Posted on: September 14, 2011 Posted by: Diane Swarts Comments: 0

South African education and vocational training providers should remove information barriers to career training, says City and Guilds in a 2011 research report.

The education and training quality body, City and Guilds Centre for Skills Development (CSD) had published research results, titled ‘Practical matters: What young people think about vocational education in England, South Africa and the Netherlands’, in September 2011.

Some recommendations are singled out to South Africa, to serve as potential good practice guidelines for education and training policy makers.

The research project explores the attitudes and perceptions of young people across three countries towards vocational education and training. Between March and September 2010, focus group discussions and individual interviews in England, Netherlands and South Africa. These interviews were complemented by country-specific literature reviews and country reports

Rename vocational training to ‘practical training’

Vocational education and training does not fit within the discourse of school learners and FET college learners. Many are more comfortable with the term ‘practical learning’. This clearly has implications for terminology used by policy makers and providers.

Provide early careers advice

School learners and FET college learners commented on the lack of effective careers advice and guidance provision at key decision points. Many felt that it simply started too late to equip them with the information to make informed choices.

Colleges should visit schools to educate learners about their options; the relevant government departments could also provide better guidance structures.

Open training progression routes

Many learners felt that they would need to progress to higher education if they were to achieve their goals. Many were unaware, however, of the potential barriers to higher education from a vocational route.

More needs to be done to open up progression routes from FET college programmes into higher education and more work needs to be undertaken to help learners to understand their progression options prior to commencing college programmes.

Advertise colleges more widely

Many young people commented on a lack of marketing initiatives at a national level. Learners admit to a lack of understanding about exactly how they would move to further study. Joint advertising campaigns between institutions could also help learners; institutions currently tend to advertise only their own courses, rather than working together to advertise educational routes.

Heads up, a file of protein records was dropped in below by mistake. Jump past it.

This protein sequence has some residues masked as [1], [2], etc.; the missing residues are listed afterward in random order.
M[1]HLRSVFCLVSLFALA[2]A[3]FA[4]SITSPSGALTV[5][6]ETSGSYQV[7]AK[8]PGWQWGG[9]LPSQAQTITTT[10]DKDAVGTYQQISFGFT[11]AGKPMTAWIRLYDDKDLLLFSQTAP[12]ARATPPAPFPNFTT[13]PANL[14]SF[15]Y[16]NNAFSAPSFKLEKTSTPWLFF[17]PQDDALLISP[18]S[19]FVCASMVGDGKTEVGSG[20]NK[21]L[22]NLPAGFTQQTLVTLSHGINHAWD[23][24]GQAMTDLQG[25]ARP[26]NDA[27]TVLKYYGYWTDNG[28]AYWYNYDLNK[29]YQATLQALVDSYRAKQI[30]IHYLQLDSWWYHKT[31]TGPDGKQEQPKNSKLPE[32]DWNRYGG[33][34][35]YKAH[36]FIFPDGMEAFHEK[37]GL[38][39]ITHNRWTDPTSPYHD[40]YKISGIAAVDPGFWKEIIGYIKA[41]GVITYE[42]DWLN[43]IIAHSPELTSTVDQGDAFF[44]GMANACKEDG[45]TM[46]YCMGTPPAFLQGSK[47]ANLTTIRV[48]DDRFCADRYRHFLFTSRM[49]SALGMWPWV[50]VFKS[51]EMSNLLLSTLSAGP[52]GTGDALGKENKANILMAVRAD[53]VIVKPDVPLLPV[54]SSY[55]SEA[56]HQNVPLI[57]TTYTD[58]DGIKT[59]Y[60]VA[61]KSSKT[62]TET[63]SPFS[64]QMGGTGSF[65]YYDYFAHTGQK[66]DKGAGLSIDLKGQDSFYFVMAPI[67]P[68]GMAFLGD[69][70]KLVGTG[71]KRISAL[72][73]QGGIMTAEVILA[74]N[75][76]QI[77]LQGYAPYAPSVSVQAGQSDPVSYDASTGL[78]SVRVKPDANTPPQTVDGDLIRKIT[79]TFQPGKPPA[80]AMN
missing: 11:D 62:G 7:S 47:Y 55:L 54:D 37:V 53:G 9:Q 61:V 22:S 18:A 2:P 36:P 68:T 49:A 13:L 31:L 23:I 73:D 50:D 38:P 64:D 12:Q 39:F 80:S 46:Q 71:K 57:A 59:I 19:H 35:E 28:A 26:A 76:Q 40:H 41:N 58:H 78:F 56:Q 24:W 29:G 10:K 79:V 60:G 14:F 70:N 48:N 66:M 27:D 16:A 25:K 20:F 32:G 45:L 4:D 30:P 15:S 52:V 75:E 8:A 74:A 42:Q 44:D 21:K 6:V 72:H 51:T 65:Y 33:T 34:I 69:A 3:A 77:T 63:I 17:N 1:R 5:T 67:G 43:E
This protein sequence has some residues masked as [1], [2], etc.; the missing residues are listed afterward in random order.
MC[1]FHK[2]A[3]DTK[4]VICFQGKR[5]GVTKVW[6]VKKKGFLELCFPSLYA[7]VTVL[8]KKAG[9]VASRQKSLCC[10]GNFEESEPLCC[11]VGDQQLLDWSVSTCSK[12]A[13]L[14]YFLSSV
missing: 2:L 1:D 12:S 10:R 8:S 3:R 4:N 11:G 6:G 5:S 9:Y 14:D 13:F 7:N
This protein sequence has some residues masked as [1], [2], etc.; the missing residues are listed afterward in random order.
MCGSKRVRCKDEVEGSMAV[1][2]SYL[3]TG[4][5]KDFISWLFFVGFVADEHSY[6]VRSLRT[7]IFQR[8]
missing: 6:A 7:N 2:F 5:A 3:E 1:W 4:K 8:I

Better marketing strategies were highlighted by a number of learners as being vital to the attractiveness of vocational training courses. In most cases, the marketing of colleges and courses was non-existent.

Some young people noted that marketing of courses was occasionally misleading; it was suggested that learners feeling misled by course descriptions would be more likely to give negative feedback about them to other potential learners.

Key findings on vocational training

Young people value vocational education and training as relevant to finding jobs.

Young people want to know their options and routes for progression. Learners do not understand learning pathways and options available to them and want to know how they can progress.

Young people want to make informed, independent decisions. The careers advice and guidance systems available are not giving young people sufficient information with which to make an informed decision.

Young people have opinions on how to improve their education system. Young people are a resource on which policy makers and practitioners can draw, rather than constructing systems around them into which they have little input.

Key recommendations on vocational training

• Use terminology that young people understand
• Provide accessible careers advice and guidance tailored to the needs of young people. Current careers advice and guidance provision was not considered suitable, or good enough, by the young people it is designed to target. By providing young people with a tailored, relevant careers advice and guidance service, better choices can be made for study and employment.
• Involve young people in policy and practice dialogue. Young people are the constant in vocational education and training, yet are not consulted regularly in regards to design and implementation of initiatives for improvement. Young people have strong opinions on the education and training they pursue.
• Publicise progression routes and run advertising campaigns across institutions.
• Encourage work placements. Experience and insights gained by learners during work placements cannot be underestimated as a means of careers advice and guidance. These need to be offered before young people have to make important decisions about learning routes.
• Run trial days and open days. Trial days and open days for vocational courses, similar to those held by universities, would enable learners to test areas of interest before making a final course decision.

SA youth 40% untrained, unemployed

SA has 2.8-million young people between the ages of 18 and 24 who are not in education, employment or training, representing around 40% of the age group. Those who have discontinued their education between grades 10-12 and those without a matric exemption (a university entrance qualification pass mark) are more likely to be in this group.